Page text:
New York Yankees: 4 Issues Bronx Bombers Need to Address This Offseason
The postseason has just begun for the New York Yankees, but it is never too early to look ahead to the offseason.
Although they are in a great position to win the World Series, the impending offseason will not be without issues.
Many of these issues involve the treatment of New York’s best players.
How much will a few top hitters make moving forward? Who should be playing where? What will the Yankees decide to do with their crowded bullpen?
Here are four issues the Bronx Bombers will need to address this offseason.
1. Contracts of Robinson Cano and Curtis Granderson
When the season does end for the New York Yankees, there is one priority that severely trumps any other issues they may have; they absolutely must re-sign Robinson Cano.
As they have historically done over the years, the Yankees did not address the future of their second baseman prior to the expiration of his current contract.
The first instinct of many, like that of Yahoo!’s Jeff Passan, is to give Cano a career contract. “Make him a Yankee for life,” he writes.
This figures to be the approach New York will adopt, and you’d be hard-pressed to find a Yankee supporter who disagrees with this move.
However, at 29, Cano may already be dangerously close to a slow decline out of his prime (i.e., 32-year-old Albert Pujols who just had the worst year of his career. While much of that was due to a slow start, a 10-year guaranteed contract is certainly disconcerting).
There’s no reason to believe New York will fail to get its expected production from Cano through, say, 2015, but Brian Cashman and Co. will absolutely consider what rests beyond. This ordeal could become a drag.
Another point of difficulty will be how the Cano contractual situation impacts extending Curtis Granderson’s time in pinstripes.
Will Granderson feel disrespected/unwanted/cheapened when brushed aside for Cano? He should recognize those emotions as unintended consequences, but only time will tell if the Yankees can throw around enough cash in a timely enough fashion to please both sluggers.
2. What to Do with Mariano Rivera
Mariano Rivera’s torn ACL proved to be less significant than many expected.
Rafael Soriano finished the year with 42 saves and a 2.26 ERA. David Robertson recorded 30 holds and a 2.67 ERA.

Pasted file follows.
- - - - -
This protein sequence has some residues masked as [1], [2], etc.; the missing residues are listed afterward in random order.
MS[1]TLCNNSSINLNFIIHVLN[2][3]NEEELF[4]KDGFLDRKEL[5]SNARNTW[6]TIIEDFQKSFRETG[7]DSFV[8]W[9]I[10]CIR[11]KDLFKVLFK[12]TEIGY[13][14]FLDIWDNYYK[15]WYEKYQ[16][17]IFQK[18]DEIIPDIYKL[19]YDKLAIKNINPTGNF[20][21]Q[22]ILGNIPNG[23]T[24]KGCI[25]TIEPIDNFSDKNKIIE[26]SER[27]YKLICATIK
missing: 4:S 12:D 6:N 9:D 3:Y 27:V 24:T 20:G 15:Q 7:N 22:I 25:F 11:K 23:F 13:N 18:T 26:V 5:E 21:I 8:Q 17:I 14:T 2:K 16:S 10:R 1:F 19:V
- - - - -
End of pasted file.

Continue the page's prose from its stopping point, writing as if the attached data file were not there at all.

Assuming Mo does return for an 18th year, will he re-assume the role as closer? A team can never have too many relievers, but will Rivera feel as though he is owed a significant bullpen spot? Could the Yankees possibly be callous to their fifth-greatest player of all time and avoid dealing with perceived uncertainty?
Speaking of Yankee legends…
3. What to Do with Derek Jeter
Keeping with the feel of the previous slide, where (if at all) will Jeter play defense in 2013?
The most beloved New York athlete possibly ever led the MLB in hits and scored 99 runs, but questions continue to linger regarding his defense.
Take, for example, the first two games of the ALDS. Jeter committed an error in both. He’s also failed to come up with “makeable” snags like this one. Both fielding problems led to Jeter finishing 2012 with the third-worst defensive WAR among all shortstops.
Is it time for the captain and Alex Rodriguez to swap?
Another factor pertaining to Jeter’s infield location concerns Eduardo Núñez. Is the organization approaching the point where he deserves to be promoted to a regular? Núñez batted .292 with an OPS of .723 this year.
4. Starting Pitching
Starting pitching, the annual offseason issue of the Bronx Bombers, will most likely hold that dubious distinction yet again.
I say “probably” because CC Sabathia and Andy Pettitte have been outstanding through two games of the postseason. If the Yankees do win the World Series, all the regular-season troubles may be brushed aside.
Hiroki Kuroda ranked eighth among all pitchers in 2012 with a WAR of 5.2. Sabathia, as we have seen down the stretch this year, is still ace material.
But what about the rest?
Ivan Nova looked like a legitimate No. 2 or 3 last year, but a 5.02 ERA makes it hard to convince anyone of this. So do quality starts in only 46 percent of one’s games. Phil Hughes (pobre si) allowed 35 homers (second most in MLB). Andy Pettitte is a postseason specialist (a very valuable title, but not one useful in the pursuit of year-long success)
The Yankees will likely want to add another arm to the rotation, but will the attention given to Cano and Granderson supersede this issue?
Let’s see how the postseason impacts all of these.